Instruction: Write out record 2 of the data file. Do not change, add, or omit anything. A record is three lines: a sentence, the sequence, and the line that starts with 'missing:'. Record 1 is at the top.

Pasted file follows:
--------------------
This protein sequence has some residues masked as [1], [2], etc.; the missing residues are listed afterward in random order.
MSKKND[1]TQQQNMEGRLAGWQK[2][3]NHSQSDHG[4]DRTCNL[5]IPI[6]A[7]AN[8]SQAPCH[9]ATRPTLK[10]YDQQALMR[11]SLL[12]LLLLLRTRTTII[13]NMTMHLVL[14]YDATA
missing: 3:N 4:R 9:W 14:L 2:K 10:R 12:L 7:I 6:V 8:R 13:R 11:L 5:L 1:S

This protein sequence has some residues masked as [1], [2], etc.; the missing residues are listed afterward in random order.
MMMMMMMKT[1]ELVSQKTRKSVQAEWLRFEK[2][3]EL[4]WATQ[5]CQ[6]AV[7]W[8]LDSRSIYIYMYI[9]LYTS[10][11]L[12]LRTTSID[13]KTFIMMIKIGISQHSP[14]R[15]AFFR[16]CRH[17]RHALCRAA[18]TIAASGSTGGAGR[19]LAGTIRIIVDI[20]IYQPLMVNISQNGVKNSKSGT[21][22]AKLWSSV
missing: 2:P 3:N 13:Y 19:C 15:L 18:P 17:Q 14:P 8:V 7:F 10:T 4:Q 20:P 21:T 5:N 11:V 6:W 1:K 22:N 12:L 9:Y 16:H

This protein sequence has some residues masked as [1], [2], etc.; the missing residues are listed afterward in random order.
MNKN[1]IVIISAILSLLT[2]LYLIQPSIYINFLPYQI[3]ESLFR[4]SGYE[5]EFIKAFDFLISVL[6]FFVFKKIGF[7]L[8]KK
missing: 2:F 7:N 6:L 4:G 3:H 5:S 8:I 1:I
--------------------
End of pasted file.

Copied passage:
This protein sequence has some residues masked as [1], [2], etc.; the missing residues are listed afterward in random order.
MMMMMMMKT[1]ELVSQKTRKSVQAEWLRFEK[2][3]EL[4]WATQ[5]CQ[6]AV[7]W[8]LDSRSIYIYMYI[9]LYTS[10][11]L[12]LRTTSID[13]KTFIMMIKIGISQHSP[14]R[15]AFFR[16]CRH[17]RHALCRAA[18]TIAASGSTGGAGR[19]LAGTIRIIVDI[20]IYQPLMVNISQNGVKNSKSGT[21][22]AKLWSSV
missing: 2:P 3:N 13:Y 19:C 15:L 18:P 17:Q 14:P 8:V 7:F 10:T 4:Q 20:P 21:T 5:N 11:V 6:W 1:K 22:N 12:L 9:Y 16:H